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CHOLERA.                               323

clothing, etc. are readily rendered harmless by the proper
use of disinfectants. Water and foods are rendered in-
nocuous by boiling or cooking. Vessels may be disin-
fected by thorough washings with jets of boiling water
.thrown upon them through hose. Baggage can be steril-
ized by superheated steam.

It often becomes a matter of importance to detect the
presence of cholera in drinking-water, and, as the dilu-
tion in which the bacteria exist in such a liquid may be
very great, much difficulty is experienced in finding them
by ordinary methods. One of the most expeditious meth-
ods that have been recommended is that of L,6ffler, who
adds 200 c. cm. of the water to be examined to 10 c. cm.
of bouillon, allows the mixture to stand in an incubator
for twelve to twenty-four hours, and then makes plate-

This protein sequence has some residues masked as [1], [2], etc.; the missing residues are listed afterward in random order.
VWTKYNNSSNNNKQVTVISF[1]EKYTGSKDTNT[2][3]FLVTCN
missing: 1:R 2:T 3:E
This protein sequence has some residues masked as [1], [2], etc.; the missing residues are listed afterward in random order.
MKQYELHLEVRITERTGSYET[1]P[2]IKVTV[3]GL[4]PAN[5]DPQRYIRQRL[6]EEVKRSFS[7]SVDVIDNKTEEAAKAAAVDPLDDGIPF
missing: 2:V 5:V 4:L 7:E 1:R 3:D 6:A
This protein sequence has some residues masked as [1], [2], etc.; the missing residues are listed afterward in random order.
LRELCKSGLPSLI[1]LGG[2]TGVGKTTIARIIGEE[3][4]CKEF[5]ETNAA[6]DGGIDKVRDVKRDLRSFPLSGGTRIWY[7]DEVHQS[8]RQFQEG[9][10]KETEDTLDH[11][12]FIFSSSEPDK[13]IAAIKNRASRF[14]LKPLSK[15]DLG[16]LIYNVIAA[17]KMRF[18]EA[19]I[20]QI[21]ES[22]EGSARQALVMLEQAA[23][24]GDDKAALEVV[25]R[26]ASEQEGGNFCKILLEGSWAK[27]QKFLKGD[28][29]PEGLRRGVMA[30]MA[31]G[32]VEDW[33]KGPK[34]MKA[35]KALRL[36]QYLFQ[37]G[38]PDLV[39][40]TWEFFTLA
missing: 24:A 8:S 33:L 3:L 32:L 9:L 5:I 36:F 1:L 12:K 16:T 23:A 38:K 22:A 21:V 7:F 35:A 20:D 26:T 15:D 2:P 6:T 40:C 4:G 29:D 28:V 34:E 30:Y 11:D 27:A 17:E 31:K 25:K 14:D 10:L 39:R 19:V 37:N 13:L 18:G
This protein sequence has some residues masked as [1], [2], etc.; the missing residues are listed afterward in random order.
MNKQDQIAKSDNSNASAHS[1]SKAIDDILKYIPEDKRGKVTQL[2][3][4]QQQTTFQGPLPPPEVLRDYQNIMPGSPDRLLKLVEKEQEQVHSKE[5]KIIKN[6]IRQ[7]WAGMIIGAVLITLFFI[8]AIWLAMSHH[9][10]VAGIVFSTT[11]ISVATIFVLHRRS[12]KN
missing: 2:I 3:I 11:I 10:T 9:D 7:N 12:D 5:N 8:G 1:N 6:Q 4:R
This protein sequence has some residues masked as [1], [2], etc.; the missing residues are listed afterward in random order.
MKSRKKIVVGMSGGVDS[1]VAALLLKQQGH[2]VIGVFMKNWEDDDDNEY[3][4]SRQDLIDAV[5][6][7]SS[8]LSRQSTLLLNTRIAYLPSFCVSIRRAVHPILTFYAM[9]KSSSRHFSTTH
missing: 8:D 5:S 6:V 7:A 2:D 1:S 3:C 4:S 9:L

cultures from the superficial layer of the liquid, where,
if present, the development of the spirilla will be most
rapid because of the presence of air. A similar method
can be used to detect the spirilla when their presence is
suspected in feces.

Gruber and Wiener, Haffkine, Pawlowsky, and Pfeiffer
have all succeeded in immunizing animals against the
toxic substances removed from cholera cultures or against
living cultures properly injected. There seems, accord-
ing to the researches of Pfeiffer, to be no doubt that in
the blood of the protected animals a protective substance
is present. In the peritoneal infection of guinea-pigs
the spirilla grow vigorously in the peritoneal cavity, and
can be found in immense numbers after twelve to twenty-
four hours. If, however, together with the culture used
for inoculation, a few drops of the protective serum be in-
troduced, Pfeiffer found that instead of multiplying the
organisms underwent a peculiar granular degeneration
and disappeared, the unprotected animal dying, the pro-
tected animal remaining well.

Pfeiffer and Vogedes1 have suggested the application
-of this " immunity-reaction n for the positive differentia-

1 Centralbl.fur Bakt. imd Parasitenk., March 21, 1896, Bd. xix., No. II.